Upon his release 12 days later, they warned him to stay out of Somali and Ethiopian affairs, to stop supporting former Somali president Mohamed Abdullahi Mohamed, aka Farmaajo, to stop opposing former Somali prime minister Mohamed Hussein Roble, and to warn his colleagues to do the same. His 12-day captivity shocked the nation.
On November 11, Nairobi Law Monthly published this essay but then removed it several days later without explanation. — BAR Contributing Editor Ann Garrison
Somalia's President Hassan Sheikh Mohamud is at the center of a spiraling disaster, and the country is mired in a protracted self-inflicted crisis. The army is disintegrating, the economy is in disarray, and public trust in the government is eroding.
Mohamud came to power by running one of the most unconventional campaigns, rife with hate and a threat to violence. He tweeted a few weeks before the election, "If those who lead our country refuse to listen and accommodate the voices of reason, soon they will deal with those of unreasonable voices equipped with violence."
It's fair to say Mohamud came to power through threats of violence and was ready to risk it all to return the country to the ugly events of 1991, the year Somalia lost the central government, followed by a bloody civil war. At some point, he could not conceal his desire for violence.
"The time-proven democratic principle of the ballot rather than the bullet is what our people are eagerly waiting for now. History teaches us stability and prosperity are conditioned on VOICE OF REASON to lead the processes," said Mohamud in another tweet.
In any case, Mohamud prevailed in the election with many factors, including direct cash support from foreign entities, and is currently in the seventh month of his term as president, half of which he has spent outside the country on foreign trips that have cost the country millions of dollars to accommodate his large entourage, primarily comprised of cabinet members – mostly members of his clan.
On a rampage
Immediately after his election, the president went on the rampage, destroying legitimate institutions, empowering clan militias, and going against anything that was in favor of the state-building process. As a result, the national army is demoralized, and the arming of the militia and the availability of government weapons to clan militia who may use them against other clans has hampered the government's efforts to have a UN arms embargo lifted.
Abdi Ismail Samatar, a Somali senator, has warned the president against arming clan militia and dividing the army along clan lines. Samatar says, "To call for tribal groups to arm themselves and fight al-Shabaab without a national civic pact and credible national leadership repeats the mistakes of the 1980s and 1990s, and may yet usher in decades of internal conflict after al-Shabaab is defeated."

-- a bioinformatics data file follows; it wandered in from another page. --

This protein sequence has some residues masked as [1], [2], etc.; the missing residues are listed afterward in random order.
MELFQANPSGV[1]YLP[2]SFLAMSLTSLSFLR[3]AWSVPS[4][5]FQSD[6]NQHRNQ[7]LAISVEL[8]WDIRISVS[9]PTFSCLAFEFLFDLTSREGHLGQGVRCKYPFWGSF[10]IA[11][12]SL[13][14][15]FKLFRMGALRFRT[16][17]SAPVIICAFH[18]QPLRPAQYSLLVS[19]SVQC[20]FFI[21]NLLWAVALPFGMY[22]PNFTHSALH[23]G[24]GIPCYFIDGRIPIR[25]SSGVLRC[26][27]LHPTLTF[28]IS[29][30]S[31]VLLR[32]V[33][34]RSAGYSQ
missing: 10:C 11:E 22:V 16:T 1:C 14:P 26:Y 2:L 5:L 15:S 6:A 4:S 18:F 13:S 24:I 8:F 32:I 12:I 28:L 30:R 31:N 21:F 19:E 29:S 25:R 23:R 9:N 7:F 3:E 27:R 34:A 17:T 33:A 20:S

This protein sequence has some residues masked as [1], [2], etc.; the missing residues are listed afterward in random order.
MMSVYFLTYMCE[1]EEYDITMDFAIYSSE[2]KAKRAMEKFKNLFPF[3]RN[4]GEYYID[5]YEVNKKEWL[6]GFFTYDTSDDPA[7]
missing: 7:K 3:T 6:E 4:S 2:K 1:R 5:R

The cabinet, which the president handpicked, reveals a lot about the sort of government that now exists. A glaring unfairness is that it does not reflect on the regional and clan balance; worse, this government has rewarded a man who led a group that killed tens of thousands of Somali civilians with a ministerial position. Mukhtar Robow the minister of religious affairs, is one of the founders of al-Shabaab. Until recently he was in prison but was rewarded with a ministerial office. As a result, al-Shabaab is more confident than they have been in the past, and they have every reason to be optimistic that they can survive four years of misrule.
To evade accountability, Mohamud undid three state institutions—the anti-corruption agency, the economic advisory body, and the judicial services commission—in less than six months.
Failed uprising, insecurity in the capital
A month into his rule, a popular revolt against al-Shabaab occurred in the Hiiraan Region, in central Somalia. Mohamud used the uprising as a means to arm specific militias that he created himself, with the result of pitting clans against one another. He soon abandoned the militias which have fallen prey to al-Shabaab. The popular revolt is now on the edge of collapsing, and al-Shabaab is regaining regions.
One of Mohamud’s biggest failures is his appointment of Mahad Salad as the head of the intelligence agency NISA even though he had no experience in security matters. Mogadishu is currently in a state of disarray as a result.
Salad, who has also embarked on a mission to demolish the intelligence agency, began by punishing NISA workers close to the previous administration. He then began targeting individuals he thought were favorable to the former leader of NISA, Fahad Yasin, some of whom were valuable to the agency and the country's security. Critics saw Yasin as someone with a lot of power in the government and a threat to the winners of the election.